SC School for the Deaf and the Blind, Walker Hall

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  • Association for Learning Environments (A4LE, formerly CEFPI), Impact on Learning Award, 2005
  • SC Department of Archives & History, Historic Preservation Honor Award, 2005

The South Carolina School for the Deaf and the Blind (SCSDB) is the State’s only specialized school for pre-K – twelth grade students who are deaf or blind. Walker Hall is a landmark building on the campus of SCSDB, placed strategically in the center of campus life. Considered an architectural and historical treasure for decades, the facility was originally designed circa 1859 by Edward C. Jones from Charleston. Multiple periods of growth led to significant alterations in the early 20th century, however the building remained untouched after the 1950s and eventually earned a place on the National Register of Historic Places in 1977. When the school decided to restore the historic structure, they partnered with McMillan Pazdan Smith to research the building’s physical history, document existing conditions, and chart a path forward.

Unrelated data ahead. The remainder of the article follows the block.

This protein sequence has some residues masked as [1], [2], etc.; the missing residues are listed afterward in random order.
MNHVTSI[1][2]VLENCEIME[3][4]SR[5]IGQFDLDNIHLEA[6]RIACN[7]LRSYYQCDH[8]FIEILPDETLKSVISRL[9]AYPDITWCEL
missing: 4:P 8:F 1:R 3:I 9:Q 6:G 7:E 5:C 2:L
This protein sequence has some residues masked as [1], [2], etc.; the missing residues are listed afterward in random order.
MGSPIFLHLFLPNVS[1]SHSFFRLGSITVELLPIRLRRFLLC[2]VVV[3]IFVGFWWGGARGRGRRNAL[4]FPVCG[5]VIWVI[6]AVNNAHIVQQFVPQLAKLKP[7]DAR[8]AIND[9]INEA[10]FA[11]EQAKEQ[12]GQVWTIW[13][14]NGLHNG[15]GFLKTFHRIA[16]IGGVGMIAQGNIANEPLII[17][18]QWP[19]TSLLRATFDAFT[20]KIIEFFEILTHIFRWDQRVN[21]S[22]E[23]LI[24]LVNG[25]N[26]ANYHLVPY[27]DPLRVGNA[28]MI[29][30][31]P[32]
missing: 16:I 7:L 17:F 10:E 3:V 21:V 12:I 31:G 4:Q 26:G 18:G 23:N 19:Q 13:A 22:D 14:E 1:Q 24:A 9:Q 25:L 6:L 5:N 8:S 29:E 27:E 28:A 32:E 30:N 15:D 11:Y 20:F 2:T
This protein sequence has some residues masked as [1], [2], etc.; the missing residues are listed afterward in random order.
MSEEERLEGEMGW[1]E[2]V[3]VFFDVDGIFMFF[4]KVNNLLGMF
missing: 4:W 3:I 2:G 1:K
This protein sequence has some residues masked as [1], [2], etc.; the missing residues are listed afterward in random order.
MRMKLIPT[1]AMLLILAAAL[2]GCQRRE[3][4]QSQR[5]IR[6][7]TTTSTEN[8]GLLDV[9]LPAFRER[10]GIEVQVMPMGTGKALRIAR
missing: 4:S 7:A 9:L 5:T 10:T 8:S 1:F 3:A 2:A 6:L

Working from a previous feasibility study completed by another design firm, our team conducted a thorough chronological study of the building’s structural, building envelope, and systems conditions. Detailed written and photographic documentation allowed the team to collaboratively determine which interior and exterior features to save and enhance. They also identified critical life safety risks, accessibility concerns, and code issues inherent to a facility of this age.

Significant issues included water damage and a fallen ceiling, rendering a third floor uninhabitable and roof trusses that required reinforcement in the main part of the building. Study of the first-floor kitchen determined it was capable of structural modification yet required careful phasing for continued support of the second floor amidst total redesign and reconstruction.

Distinctive features of the beloved Italianate Villa style structure include a main front portico, two loggias on either side, large multi-storied windows, and a tiled arcade along the first floor and entry. The building now houses administrative offices, classrooms, a dining facility, a state museum for the deaf, and a 600-seat auditorium. It is a functional administrative and teaching space as well as an exceptional representation of our state’s architectural heritage.